NOT FOR PUBLICATION WITHOUT THE APPROVAL OF THE APPELLATE DIVISION
Submitted January 16, 2013
On appeal from the Superior Court of New Jersey, Law Division, Morris County, Indictment No. 01-08-0936.
Joseph E. Krakora, Public Defender, attorney for appellant (Steven M. Gilson, Designated Counsel, on the brief).
Frederick M. Knapp, Acting Morris County Prosecutor, attorney for respondent (Erin Smith Wisloff, Special Deputy Attorney General/Acting Assistant Prosecutor, on the brief).
Before Judges Sapp-Peterson and Nugent.
Defendant, Sai Ramesh Maddi, appeals from the denial of his first petition for post-conviction relief (PCR). He alleged ineffective assistance of counsel. The PCR judge denied the motion after conducting an evidentiary hearing. We affirm.
On July 25, 2001, defendant was charged with third-degree aggravated assault, N.J.S.A. 2C:12-1b(7) (Count One); third-degree terroristic threats, N.J.S.A. 2C:12-3b (Counts Two and Four); second-degree aggravated assault, N.J.S.A. 2C:12-1b(1) (Count Three); third-degree criminal restraint, N.J.S.A. 2C:13-2a and 2b (Counts Five and Six); and first-degree attempted murder, N.J.S.A. 2C:5-1a(3) and N.J.S.A. 2C:11-3a(1) (Count Seven). According to the evidence presented at trial, the charges stemmed from defendant's acts of threatening behavior towards and physical assaults upon his wife, who phoned police on June 4, 2001, reporting that defendant had assaulted her. The police responded and transported her to a hospital. The emergency room doctor who treated her opined that the force exerted upon her was sufficient to cause death. X-rays of the wife's back disclosed five broken vertebrae. At the time of her admission, she was also bleeding, and the doctor observed burn wounds which he could not definitively opine were self-inflicted or otherwise.
The jury convicted defendant of all counts except Count Two, terroristic threats. On that charge, the jury found defendant guilty of the lesser-included offense of harassment.
On July 12, 2005, the court imposed a fifteen-year term of imprisonment with a seven-and-one-half-year period of parole ineligibility on the attempted murder conviction, and concurrent custodial terms on all of the remaining offenses. On direct appeal, we affirmed defendant's convictions and the sentences imposed on each offense. State v. Maddi, No. A-0225-05T2 (App. Div. February 13, 2008). On May 2, 2008, the Supreme Court denied defendant's petition for certification. State v. Maddi, 195 N.J. 519 (2008).
Defendant filed his PCR petition on June 23, 2008. PCR counsel was assigned to represent him and counsel filed a brief on defendant's behalf. On April 16, 2009, Judge Thomas V. Manahan granted defendant an evidentiary hearing, after concluding that it was difficult to resolve defendant's claims given the "out-of-court communications" that formed the basis for defendant's petition. The court conducted an evidentiary hearing over a two-day period on November 12, 2009 and June 14, 2010. Defendant and trial counsel were the only two witnesses to participate in the hearing.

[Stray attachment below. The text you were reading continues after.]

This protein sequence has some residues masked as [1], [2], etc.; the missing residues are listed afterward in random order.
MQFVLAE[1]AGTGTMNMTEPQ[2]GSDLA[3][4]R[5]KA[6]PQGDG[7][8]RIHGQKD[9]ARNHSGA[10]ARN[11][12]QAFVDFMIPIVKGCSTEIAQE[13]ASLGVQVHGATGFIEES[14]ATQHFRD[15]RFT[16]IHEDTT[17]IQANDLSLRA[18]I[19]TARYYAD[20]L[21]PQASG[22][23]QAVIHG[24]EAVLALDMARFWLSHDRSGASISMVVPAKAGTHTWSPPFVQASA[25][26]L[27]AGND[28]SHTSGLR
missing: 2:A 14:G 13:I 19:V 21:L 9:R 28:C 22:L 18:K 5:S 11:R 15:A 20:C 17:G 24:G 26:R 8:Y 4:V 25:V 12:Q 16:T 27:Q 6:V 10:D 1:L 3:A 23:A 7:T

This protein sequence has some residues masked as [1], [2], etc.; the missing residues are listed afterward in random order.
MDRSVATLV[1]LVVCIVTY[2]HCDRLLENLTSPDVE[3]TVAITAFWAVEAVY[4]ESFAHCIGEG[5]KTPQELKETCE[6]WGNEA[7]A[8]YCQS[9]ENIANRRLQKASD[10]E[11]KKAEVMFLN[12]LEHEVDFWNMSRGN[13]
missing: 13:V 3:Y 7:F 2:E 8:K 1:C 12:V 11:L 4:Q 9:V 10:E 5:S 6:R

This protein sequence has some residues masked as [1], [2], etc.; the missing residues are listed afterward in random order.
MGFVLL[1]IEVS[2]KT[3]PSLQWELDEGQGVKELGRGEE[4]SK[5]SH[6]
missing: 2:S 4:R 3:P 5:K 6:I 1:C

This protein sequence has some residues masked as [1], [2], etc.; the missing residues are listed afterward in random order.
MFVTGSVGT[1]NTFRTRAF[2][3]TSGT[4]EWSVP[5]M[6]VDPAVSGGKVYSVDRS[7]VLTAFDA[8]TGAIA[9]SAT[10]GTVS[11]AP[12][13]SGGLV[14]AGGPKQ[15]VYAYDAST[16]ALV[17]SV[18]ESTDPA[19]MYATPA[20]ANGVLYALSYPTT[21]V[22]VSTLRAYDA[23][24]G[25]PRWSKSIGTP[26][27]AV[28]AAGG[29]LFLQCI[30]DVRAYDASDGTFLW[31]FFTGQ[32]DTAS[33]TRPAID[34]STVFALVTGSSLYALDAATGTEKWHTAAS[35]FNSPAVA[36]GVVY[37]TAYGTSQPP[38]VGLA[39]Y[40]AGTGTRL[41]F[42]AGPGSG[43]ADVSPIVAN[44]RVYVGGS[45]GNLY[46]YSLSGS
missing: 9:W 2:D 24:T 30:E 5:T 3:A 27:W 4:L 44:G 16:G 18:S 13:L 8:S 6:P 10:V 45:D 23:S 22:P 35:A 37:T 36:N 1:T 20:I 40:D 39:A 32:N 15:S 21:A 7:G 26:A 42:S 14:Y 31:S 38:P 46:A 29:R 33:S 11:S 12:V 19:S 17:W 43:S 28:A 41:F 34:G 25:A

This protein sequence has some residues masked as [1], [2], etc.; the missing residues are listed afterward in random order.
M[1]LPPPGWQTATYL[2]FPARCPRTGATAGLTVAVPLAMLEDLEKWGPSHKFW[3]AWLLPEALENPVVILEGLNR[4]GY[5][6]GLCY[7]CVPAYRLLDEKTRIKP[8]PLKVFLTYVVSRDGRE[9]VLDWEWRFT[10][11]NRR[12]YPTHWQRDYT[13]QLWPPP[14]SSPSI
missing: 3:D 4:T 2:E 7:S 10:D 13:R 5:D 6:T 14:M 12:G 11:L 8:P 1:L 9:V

Defendant testified that trial counsel rarely met with him prior to trial and, when he did so, treated him in a disdainful manner. Defendant acknowledged there had been a number of plea offers extended to him but claimed that trial counsel's attitude towards accepting the plea offers or going to trial was either dismissive or conveyed in an angry manner, with the repeated question: "What's your defense?" Trial counsel testified that defendant was never receptive to the plea offers and that defendant's brother was always present during their meetings. He explained that the brother had significant influence over defendant and that the brother consistently rejected the plea offers. He acknowledged that his relationship with defendant became hostile and admitted that he pressed defendant about his defense by asking, "What's the defense?"
Judge Manahan issued a written opinion denying defendant's petition. The judge found that defendant was initially represented by private counsel for more than two years before his trial counsel was assigned to represent him. He noted that during the two-year period that defendant was being represented by private counsel, numerous plea offers, options and potential consequences were discussed with him, but defendant exhibited no inclination towards pleading guilty. The judge additionally found that defendant's inclination to proceed to trial carried over to trial counsel. He was also satisfied that the attorneys representing defendant before trial counsel took over the case kept defendant "well-informed" and that defendant had "full knowledge of the status and particulars of his case." Consequently, the judge concluded that by the time trial counsel commenced his representation, there was little left to discuss. Moreover, the judge was convinced that even if he were to find there had been "some lack of communication" between defendant and trial counsel, ...